His harshest critic on Capitol Hill, Rep. Ron Paul of Texas, is about to become one of his overseers.
This is strong language for CNN to have used. This indicates that the Establishment media perceive a growing threat to the Fed. Paul doesn’t think he’ll be able to move his proposal to eliminate the Fed, or to allow Americans to use gold instead of paper money as currency. But he said he does intend to use his new position as “a mini-bully pulpit” to criticize Fed policy and call more attention to what he sees as its negative consequences. And he’s confident that American voters are ready to delve into those monetary policy questions.
“Five years ago they wouldn’t have listened. Now they will,” he said. “We’ve gained a lot of credibility in making the Federal Reserve an issue since the market collapse.”
He said that he will press for an audit of the Fed. This is clearly a threat to the Fed, because it would require an inventory of the gold held by the Fed on behalf of the government. “It will never be easy; the Fed has a lot of influence,” he said of the audit legislation. “But there’s a lot of life to it. We got further along than I ever expected.”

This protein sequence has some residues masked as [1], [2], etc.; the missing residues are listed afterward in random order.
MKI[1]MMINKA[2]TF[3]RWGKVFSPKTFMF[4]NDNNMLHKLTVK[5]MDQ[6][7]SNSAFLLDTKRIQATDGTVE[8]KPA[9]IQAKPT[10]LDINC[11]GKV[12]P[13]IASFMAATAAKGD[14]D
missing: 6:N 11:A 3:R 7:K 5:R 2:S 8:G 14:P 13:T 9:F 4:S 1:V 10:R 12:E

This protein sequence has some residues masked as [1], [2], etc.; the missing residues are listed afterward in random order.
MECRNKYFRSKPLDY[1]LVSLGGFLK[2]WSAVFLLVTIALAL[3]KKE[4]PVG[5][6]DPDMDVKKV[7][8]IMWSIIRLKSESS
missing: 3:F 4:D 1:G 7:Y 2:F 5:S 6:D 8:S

What can the Federal Reserve do to block Paul? While the Fed policymakers will try to resist pressure from Paul, they won’t be able to ignore it, said John Silvia, chief economist for Wells Fargo Securities. And he said there’s a potential for that pressure to influence Fed policy. “The Fed has a more balanced, nuanced position on its dual mandate to promote growth and keep prices stable,” he said. “Ron Paul probably doesn’t.”
He’s got that right! The financial world wants the Fed to be there to provide bailout money. That is what Wall Street regards as a balanced, nuanced position. It is not Paul’s position. “He probably just thinks I’m a nuisance rather than a nightmare,” he said.
And Paul doesn’t think he’ll be able to reverse Fed policy or force Bernanke to resign, as much as he would like to.
“I think psychologically, Bernanke is incapable of changing his mind,” he said. “It’s probably unlikely [Bernanke will resign] under today’s circumstances. But you don’t know what it will be like a year or two from now.”
That this article appears in the mainstream financial media is indicative of what Paul has been able to do since his run for President in 2008. He has uncovered the rock that the media had allowed to remain in place for a century. “Let’s take a look at what’s under here,” he has said in effect. The Establishment does not want to take a look. It does not want the voters to take a look.
Now Paul will be able to ask Bernanke questions, unless the Republican leadership shields him. If it does, the Tea Party voters will be able to see that a sell-out is in progress. The Republican leadership is trapped. There are new House members who are not part of the Old Boy Network. The fact that Rand Paul won in Kentucky, despite the opposition of Mitch McConnell, sent a message to the Republican leadership. There is more to this than a fluke run for the Presidency by an obscure Congressman.
THE SPOTLIGHT IS ON BERNANKE